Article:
A recent article in The Atlantic (online, anyway) highlights a new LEED-Platinum certified neighborhood…. yes, the entire neighborhood…. in Victoria, British Columbia. Dockside Green is a 15-acre brownfield redevelopment just across the river from downtown, powered by an onsite biomass gasification plant and treating its wastewater through a constructed waterway. The pictures certainly make it look like the coolest place to live EVER:
However Kaid Benfield (the author) said it didn’t yet feel like a “neighborhood”, perhaps due to its unfinished and half-empty status. He cites both the lack of “critical mass” and the disconnectedness to surrounding neighborhoods as reasons for the feelings of isolation, and I have no doubt that these are the main contributors. In fact, I would argue that the lack of critical mass is far more to blame than the “work in progress” status of the development. And of course, it isn’t just a matter of not having enough humans occupying the space, but enough people who are committed to the goals of the project. Bad neighbors do not make a neighborhood any more sustainable (or desirable) than no neighbors.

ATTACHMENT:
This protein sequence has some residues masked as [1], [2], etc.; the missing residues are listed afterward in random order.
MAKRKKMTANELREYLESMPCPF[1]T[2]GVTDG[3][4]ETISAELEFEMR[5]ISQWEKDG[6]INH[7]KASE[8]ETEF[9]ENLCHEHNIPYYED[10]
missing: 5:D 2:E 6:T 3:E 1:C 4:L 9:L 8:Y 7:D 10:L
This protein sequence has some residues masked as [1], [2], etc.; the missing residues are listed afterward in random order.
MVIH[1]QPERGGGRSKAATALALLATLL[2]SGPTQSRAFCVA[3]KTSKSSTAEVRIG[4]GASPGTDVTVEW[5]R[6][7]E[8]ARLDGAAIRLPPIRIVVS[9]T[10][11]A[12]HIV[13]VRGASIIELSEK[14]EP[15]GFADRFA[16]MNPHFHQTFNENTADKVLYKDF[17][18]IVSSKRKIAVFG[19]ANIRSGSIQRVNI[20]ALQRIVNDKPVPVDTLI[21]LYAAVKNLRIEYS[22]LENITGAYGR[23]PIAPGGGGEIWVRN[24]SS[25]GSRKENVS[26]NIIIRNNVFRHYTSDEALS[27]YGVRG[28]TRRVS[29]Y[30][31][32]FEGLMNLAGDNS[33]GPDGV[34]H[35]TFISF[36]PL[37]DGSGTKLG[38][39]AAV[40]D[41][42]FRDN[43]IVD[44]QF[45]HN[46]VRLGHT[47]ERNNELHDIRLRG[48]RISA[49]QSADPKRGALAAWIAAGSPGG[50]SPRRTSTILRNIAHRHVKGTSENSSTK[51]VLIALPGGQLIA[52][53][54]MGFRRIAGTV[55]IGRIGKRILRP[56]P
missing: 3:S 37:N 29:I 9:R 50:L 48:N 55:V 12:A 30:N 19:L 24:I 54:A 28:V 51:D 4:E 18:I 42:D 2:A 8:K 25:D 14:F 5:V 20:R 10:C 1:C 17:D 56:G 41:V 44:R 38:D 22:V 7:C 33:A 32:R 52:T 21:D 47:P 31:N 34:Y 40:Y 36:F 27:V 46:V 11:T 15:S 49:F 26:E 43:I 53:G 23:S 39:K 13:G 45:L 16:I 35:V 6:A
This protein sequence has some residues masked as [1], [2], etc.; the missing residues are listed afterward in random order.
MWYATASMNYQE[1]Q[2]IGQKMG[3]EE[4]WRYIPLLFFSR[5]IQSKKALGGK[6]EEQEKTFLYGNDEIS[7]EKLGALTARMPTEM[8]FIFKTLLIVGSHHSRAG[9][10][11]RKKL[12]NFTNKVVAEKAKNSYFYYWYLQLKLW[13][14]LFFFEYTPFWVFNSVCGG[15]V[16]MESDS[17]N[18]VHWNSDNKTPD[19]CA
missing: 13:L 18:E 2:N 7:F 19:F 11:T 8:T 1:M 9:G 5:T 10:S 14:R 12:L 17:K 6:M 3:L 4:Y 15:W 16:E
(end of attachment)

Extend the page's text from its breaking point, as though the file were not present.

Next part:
Humans are intensely social creatures; if we are unable (or unwilling) to socialize face-of-face, we find new and clever ways to communicate anyway, from smoke signals to virtual worlds. Regardless of how amazing and lovely our dwellings are, without neighbors willing to be neighborly we simply don’t have a neighborhood. It may be that it will take another decade or so before there are enough people of like minds who will create a community in the Dockside Green neighborhood; it seems to have taken that long in other ecovillages such as Prairie Crossing in Grayslake, IL (begun in the mid-1980′s) or the EcoVillage in Ithaca, NY (begun in the mid-1990′s). However, both of these communities have very explicit expectations for social responsibility of all of its residents, going far beyond the restrictions common to homeowner associations, and both of these communities are quite small relative to the Dockside Green effort: 400 homes in Prairie Crossing and 90 homes (60 completed) in the Ithaca EcoVillage, in contrast to the 2500 residents in 26 buildings expected when Dockside Green is completed. It will be interesting to see if this many residents can coalesce into a sustainable neighborhood!